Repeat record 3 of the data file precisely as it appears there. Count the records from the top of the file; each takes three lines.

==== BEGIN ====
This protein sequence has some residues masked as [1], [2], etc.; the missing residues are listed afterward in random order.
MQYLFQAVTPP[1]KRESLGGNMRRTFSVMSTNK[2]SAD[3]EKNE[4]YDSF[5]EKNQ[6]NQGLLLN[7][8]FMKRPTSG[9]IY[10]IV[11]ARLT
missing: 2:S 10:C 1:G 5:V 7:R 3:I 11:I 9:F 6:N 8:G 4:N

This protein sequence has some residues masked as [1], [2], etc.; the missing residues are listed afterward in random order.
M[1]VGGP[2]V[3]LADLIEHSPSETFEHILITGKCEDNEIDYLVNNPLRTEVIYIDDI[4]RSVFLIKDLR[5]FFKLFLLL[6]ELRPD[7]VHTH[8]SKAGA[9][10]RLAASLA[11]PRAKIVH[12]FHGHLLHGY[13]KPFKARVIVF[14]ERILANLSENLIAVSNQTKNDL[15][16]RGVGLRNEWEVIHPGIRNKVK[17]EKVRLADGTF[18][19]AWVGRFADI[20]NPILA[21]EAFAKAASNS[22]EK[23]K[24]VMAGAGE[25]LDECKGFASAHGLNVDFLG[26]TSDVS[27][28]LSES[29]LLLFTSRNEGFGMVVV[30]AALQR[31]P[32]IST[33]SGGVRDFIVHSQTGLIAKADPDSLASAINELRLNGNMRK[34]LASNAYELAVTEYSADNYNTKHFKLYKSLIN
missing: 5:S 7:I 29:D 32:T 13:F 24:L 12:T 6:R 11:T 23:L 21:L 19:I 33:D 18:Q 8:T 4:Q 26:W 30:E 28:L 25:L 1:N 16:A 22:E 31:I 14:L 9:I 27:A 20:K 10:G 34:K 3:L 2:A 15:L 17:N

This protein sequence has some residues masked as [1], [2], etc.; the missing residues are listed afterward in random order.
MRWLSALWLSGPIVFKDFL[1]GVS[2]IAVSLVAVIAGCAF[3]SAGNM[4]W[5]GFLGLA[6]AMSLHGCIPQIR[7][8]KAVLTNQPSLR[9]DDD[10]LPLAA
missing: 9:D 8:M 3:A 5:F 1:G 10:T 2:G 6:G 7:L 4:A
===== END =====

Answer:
This protein sequence has some residues masked as [1], [2], etc.; the missing residues are listed afterward in random order.
MRWLSALWLSGPIVFKDFL[1]GVS[2]IAVSLVAVIAGCAF[3]SAGNM[4]W[5]GFLGLA[6]AMSLHGCIPQIR[7][8]KAVLTNQPSLR[9]DDD[10]LPLAA
missing: 9:D 8:M 3:A 5:F 1:G 10:T 2:G 6:G 7:L 4:A